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I Don’t Want To Be Disappointed.

"I am fully committed to working with XIV to get. This. Job. Done."

We got some decent econ on Wednesday as real GDP was revised up to +3.0% in the second estimate for Q2. That’s the fastest pace in two years.


Meanwhile, ADP at 237k versus a 185k estimate didn’t hurt either.

That was offset by a tweet that suggested Trump is sick of talking about North Korea and would rather just bomb them so we can finally put this issue to bed, even if that means killing a couple of million people. In that respect, it’s a lot like his planned Obamacare overhaul.

Later, Trump gave a largely nebulous speech in Missouri ostensibly about tax reform. To the surprise of exactly no one, it turned into a rambling affair complete with shoutouts to Ivanka, a call for Democratic Sen. Claire McCaskill to be “voted out of office,” a warning to Congress that he “doesn’t want to be disappointed”, and also a plug for his red #MAGA hats (seriously). Here’s a clip:

That’s amusing, because I imagine a lot of the Target managers-turned hedge fund titans were screaming the same thing at their E*Trade screens today and yesterday: “I am fully committed to working with XIV to get. This. Job. Done. And I don’t want to be disappointed.

And while Trump will invariably be “disappointed”, the dip-buyers were not, because the S&P just rose for the fourth-straight session, the best streak since late May while the Nasdaq rose for a third day, its best run in a month:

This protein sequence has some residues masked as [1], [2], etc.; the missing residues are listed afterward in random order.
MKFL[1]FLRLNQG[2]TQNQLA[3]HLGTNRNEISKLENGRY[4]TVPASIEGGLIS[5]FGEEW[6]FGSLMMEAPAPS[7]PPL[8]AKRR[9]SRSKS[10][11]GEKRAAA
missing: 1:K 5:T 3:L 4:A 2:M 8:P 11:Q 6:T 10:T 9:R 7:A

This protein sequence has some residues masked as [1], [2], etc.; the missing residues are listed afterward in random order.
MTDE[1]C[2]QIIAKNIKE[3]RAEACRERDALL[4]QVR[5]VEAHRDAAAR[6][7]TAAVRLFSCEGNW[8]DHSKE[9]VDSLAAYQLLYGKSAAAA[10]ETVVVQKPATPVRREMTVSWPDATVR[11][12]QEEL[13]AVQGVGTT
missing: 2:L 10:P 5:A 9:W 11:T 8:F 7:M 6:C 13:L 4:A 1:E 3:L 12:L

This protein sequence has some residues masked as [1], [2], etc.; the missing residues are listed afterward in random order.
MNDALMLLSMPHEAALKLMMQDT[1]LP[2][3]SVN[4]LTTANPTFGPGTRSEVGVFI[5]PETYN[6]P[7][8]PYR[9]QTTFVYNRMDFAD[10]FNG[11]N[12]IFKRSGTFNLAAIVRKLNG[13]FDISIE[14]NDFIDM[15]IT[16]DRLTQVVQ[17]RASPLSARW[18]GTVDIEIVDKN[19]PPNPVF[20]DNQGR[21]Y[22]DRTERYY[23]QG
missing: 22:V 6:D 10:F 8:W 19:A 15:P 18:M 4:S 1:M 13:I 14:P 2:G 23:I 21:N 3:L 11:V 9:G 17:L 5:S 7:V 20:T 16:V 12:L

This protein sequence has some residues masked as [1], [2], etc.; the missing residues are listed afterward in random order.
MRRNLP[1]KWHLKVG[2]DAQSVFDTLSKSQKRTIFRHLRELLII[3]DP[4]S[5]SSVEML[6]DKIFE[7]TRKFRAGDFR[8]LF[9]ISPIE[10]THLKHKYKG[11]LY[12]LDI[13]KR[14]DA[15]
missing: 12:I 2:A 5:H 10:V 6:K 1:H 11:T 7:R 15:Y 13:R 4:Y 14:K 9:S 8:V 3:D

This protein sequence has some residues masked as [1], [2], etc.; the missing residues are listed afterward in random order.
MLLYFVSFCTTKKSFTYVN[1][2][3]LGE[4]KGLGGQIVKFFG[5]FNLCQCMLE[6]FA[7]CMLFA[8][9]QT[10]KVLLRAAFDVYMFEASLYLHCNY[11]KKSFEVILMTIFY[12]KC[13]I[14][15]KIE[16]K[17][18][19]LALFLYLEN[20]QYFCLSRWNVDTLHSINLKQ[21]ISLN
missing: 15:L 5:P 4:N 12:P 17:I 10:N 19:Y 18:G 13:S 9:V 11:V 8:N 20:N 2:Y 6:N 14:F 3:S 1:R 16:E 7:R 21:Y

Ultimately, the best way to get a handle on what’s going on is to simply pan out on S&P futs, the dollar and yields to get a sense of what’s happened since Kim shot a missile over Japan:


That pretty much sums it up. It’s been smooth sailing since the opening bell on Tuesday as the world essentially believes the likes of Jim Mattis won’t end up letting Trump bomb Pyongyang.

The broad dollar rose for a second day on Wednesday and the euro has come off considerably after vaulting above 1.20:


Gold has similarly settled down, dropping from its post-missile highs:


We got the EIA data as usual, but divining anything is complicated by Harvey. Here are the numbers:

  • U.S. crude inventories fell -5.39m bbl to 457.8m last week, ninth straight decline, to lowest since January 2016
  • Gasoline supplies +35k bbl to 229.9m
  • Crude production +2k b/d to 9.53m b/d

Crude’s sitting near a 6-week low:


Gasoline is at a 2-year high, for obvious reasons and at one point touched $1.9231, the highest since July 2015.


“The inventory reductions for the year are very bullish,” Matt Sallee, who manages  some $16 billion in oil-related assets at Tortoise Capital Advisors, told Bloomberg adding that “refinery outages are certainly supporting gasoline prices [and] the market right now is more worried about the tropical storm than they are about the weekly inventory.”

European shares rebounded after falling to a six-month low on Tuesday on North Korea jitters:


The yuan pared gains, but it’s riding an incredible hot streak that raises questions about exactly what the PBoC is thinking in terms of priorities:


Finally, as for what happens if Congress does “disappoint” Trump…


1 comment on “I Don’t Want To Be Disappointed.

  1. Anonymous

    Very funny, Reichstag….critical fuve months ahead. What opportunistic options are we giving our adversaries? That is the big question.

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